Foundation’s Special 36-hour Online Campaign Launches April 14

The Jewish Home and Care Center Foundation’s Greatest Needs Fund ensures Ovation Communities is able to sustain its mission of providing a safe, secure and beautiful Jewish home for Wisconsin’s elders. First established in 1986, the foundation continues to support basic care and services for Ovation’s residents. This includes providing care for everyone who needs it, regardless of their financial situation.

Since the start of the COVID-19 pandemic, expenses directly related to resident care have risen astronomically, equating approximately to an additional $200,000 per month. Increased costs are due to many operational changes and challenges. Some of these changes and challenges include providing personal protective equipment, regular testing, additional protocols, staffing adjustments, and increased technology needs.

“Now more than ever before, we have a responsibility to make sure our Jewish seniors are cared for with dignity and respect, and loving hands,” said Tanya Mazor-Posner, Vice President of Development for the Jewish Home and Care Center Foundation. “Because of the sustained generosity of our donors, we’re able to rise to the challenge and continue to provide the best care possible for those who need it most now, and in the future.”

On April 14 the Foundation will launch a special 36-hour online campaign to support the Greatest Needs Fund. Follow Ovation’s e-newsletter and social media channels for additional details.


  • February 25, 2021

Ovation Jewish Home Resident Neil Rossine Continues to Pursue Lifelong Passions Through Art

When he was younger, Neil Rossine liked going up north, spending time in nature, raising animals for their pelts, fishing, listening to rock music and spending time with friends. Today as a resident of Ovation Jewish Home, he is enjoying expressing his passion for these same things, through artwork.

With no previous experience, Neil first tried his hand making art through Ovation’s Memories in the Making art program, a national program sponsored by the Alzheimer’s Association that encourages participants to celebrate their life stories through art. Through the program, Neil discovered new skills he didn’t know he had, including drawing and watercolor painting. His life passions – nature, animals, people and rock music – began appearing as subject matter in his work.

Neil likes the artmaking process. He says it relaxes him and helps him take a fresh look at things he might otherwise have taken for granted. Art has been especially important to Neil throughout the COVID-19 pandemic, and he has been creating work on a nearly daily basis. While he may not be able to travel and move around the building and the community like he used to, he has focused on the ability to travel inward through his imagination.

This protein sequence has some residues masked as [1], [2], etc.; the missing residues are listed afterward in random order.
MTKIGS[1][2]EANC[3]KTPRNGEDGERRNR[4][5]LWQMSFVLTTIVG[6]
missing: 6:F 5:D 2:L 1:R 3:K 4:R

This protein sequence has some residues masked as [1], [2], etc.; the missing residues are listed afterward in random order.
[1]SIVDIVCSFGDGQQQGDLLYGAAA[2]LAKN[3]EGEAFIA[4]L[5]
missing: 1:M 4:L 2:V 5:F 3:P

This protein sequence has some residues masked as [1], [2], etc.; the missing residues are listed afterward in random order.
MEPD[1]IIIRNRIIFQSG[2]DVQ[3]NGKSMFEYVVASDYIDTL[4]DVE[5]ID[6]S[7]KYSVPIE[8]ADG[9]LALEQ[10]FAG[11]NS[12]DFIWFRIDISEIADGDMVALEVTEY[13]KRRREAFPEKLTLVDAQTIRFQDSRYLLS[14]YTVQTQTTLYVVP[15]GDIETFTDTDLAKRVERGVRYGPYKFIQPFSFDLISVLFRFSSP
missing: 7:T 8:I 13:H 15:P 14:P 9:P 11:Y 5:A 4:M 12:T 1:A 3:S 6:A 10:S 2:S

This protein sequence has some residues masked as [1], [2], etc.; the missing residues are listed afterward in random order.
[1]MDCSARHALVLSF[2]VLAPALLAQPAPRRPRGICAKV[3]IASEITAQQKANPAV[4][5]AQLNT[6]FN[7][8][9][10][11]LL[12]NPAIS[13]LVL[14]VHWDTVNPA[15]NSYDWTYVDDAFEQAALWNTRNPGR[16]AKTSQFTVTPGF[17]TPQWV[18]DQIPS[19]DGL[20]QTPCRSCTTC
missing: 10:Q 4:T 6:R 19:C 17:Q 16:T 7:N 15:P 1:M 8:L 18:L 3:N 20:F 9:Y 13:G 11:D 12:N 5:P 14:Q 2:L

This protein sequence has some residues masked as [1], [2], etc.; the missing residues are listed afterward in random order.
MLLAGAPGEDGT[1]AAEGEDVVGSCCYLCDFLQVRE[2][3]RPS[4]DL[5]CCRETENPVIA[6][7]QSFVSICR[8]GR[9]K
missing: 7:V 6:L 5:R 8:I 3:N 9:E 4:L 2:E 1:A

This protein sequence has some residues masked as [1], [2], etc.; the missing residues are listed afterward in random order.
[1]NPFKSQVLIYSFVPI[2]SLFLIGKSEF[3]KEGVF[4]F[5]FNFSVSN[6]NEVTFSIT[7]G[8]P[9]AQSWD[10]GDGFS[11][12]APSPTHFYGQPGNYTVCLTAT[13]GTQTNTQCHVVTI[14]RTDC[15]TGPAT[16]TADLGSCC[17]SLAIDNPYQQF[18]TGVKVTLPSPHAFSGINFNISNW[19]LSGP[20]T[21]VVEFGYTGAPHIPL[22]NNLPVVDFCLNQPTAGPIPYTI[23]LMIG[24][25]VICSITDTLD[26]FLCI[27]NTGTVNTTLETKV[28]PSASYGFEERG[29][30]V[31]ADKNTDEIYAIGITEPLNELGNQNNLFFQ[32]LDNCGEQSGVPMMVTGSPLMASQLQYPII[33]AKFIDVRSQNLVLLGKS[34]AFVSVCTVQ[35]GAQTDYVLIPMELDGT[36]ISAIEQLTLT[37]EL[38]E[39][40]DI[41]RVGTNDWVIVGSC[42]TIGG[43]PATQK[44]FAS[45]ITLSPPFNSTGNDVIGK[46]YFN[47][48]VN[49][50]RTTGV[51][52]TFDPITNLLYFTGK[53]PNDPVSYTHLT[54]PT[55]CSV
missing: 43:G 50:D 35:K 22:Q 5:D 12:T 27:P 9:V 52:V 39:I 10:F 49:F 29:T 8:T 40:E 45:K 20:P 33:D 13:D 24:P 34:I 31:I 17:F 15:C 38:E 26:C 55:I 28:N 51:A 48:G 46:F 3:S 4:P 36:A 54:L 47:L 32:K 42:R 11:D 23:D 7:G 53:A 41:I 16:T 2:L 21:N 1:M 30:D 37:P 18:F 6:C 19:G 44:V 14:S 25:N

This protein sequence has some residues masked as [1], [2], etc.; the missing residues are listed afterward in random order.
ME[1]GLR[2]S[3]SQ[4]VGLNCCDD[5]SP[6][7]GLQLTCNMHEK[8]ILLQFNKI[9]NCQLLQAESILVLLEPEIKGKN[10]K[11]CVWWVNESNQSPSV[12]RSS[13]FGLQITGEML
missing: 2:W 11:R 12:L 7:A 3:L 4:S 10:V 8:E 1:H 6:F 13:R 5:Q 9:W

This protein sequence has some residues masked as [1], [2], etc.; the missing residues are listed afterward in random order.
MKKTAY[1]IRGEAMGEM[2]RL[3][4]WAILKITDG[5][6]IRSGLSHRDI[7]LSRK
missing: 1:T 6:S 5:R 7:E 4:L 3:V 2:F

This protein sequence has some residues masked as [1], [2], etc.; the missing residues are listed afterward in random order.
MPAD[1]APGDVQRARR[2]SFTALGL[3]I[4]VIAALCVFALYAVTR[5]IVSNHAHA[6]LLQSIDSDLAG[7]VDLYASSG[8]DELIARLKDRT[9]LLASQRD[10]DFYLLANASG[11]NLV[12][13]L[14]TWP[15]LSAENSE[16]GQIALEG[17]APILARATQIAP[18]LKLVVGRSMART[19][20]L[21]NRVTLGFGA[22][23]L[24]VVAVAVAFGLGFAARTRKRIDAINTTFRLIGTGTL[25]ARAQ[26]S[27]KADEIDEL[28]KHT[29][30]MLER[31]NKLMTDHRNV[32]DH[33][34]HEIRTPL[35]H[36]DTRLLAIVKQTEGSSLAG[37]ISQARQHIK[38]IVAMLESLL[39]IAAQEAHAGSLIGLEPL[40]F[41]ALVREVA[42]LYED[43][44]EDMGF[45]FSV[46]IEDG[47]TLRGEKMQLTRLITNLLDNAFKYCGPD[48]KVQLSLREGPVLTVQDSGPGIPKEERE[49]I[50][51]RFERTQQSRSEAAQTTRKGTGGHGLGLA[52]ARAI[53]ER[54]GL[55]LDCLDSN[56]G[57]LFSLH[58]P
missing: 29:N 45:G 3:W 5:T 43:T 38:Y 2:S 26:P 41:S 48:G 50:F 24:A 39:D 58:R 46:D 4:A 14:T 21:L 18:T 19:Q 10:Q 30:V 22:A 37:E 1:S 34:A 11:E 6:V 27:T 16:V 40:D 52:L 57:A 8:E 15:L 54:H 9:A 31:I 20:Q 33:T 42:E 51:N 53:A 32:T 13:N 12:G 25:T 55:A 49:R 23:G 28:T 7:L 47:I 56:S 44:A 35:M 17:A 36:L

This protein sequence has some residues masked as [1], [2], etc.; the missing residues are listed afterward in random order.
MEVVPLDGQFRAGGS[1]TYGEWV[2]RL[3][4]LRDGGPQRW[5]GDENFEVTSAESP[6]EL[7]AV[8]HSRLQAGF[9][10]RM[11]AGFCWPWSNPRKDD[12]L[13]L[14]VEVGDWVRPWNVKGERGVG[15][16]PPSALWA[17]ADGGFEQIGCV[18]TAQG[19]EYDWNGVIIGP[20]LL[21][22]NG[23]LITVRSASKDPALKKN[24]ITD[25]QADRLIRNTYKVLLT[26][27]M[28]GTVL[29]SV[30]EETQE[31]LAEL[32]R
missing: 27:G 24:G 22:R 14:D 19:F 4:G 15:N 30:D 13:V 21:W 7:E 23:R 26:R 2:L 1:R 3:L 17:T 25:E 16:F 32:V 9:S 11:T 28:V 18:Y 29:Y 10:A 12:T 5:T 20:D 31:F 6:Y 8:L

Due to a serious car accident many years ago, and the loss of the use of his dominant right hand, Neil had to learn to draw and paint with his non-dominant left hand. Some studies show that using the non-dominant hand helps people access the right side of the brain where creativity and imagination reside. Neil has found this to be true.

Well known and loved at the Jewish Home as an active, friendly, “happy-go-lucky” guy, Neil doesn’t let much get him down, despite the challenges life dealt him. When he’s not making art, he volunteers to water the plants or deliver newspapers and mail to his fellow residents. Neil also enjoys many of Ovation’s other activities, including bingo, the men’s club, poker games, movies, the music program, and Writer’s Workshop.

When asked to sum up in one word how Neil feels about life and his artwork, he says, “Fantastic!”

Footnote: When pandemic protocols ease, Neil Rossine’s artwork will be on display in Ovation Jewish Home.

  • February 25, 2021

New Video Series Focuses on Educational Resources for Community

Last August, Ovation Communities launched a new video series called Partners in Ovation. The series gives residents, their families, and community members an in depth look at the many facets of senior living. Hosted by Tricia Cohn, Ovation Chai Point Executive Director, the bi-monthly videos can be seen on Ovation’s social media channels.

“Ovation is part of an extensive network of individuals and organizations in the greater Milwaukee area dedicated to improving the lives of older adults,” Cohn said. “Through Partners in Ovation, we’re hoping to tap into this wealth of knowledge and share it more broadly with the community.”

Through seven episodes, the series has taken a look at researching senior living options, financial planning tips, elder fraud prevention, preparing for a move to senior living, and the advancements in technology used during COVID-19. In addition to featuring outside experts, Partners in Ovation highlights members of the Ovation Communities team as a way to give viewers an inside look at the organization’s many areas of expertise.

“There are a lot of resources and services available through Ovation Communities and our partner network that many people aren’t aware of,” said Cohn. “As an organization we’re doing many things that are really groundbreaking, and I hope people check out the new series to perhaps learn something new that can help them on their journey.

“Ovation has built a stellar reputation in the community after decades of serving people,” Cohn continued. “This wouldn’t be possible without the resources of our extensive partner network that enable us to provide the best care.”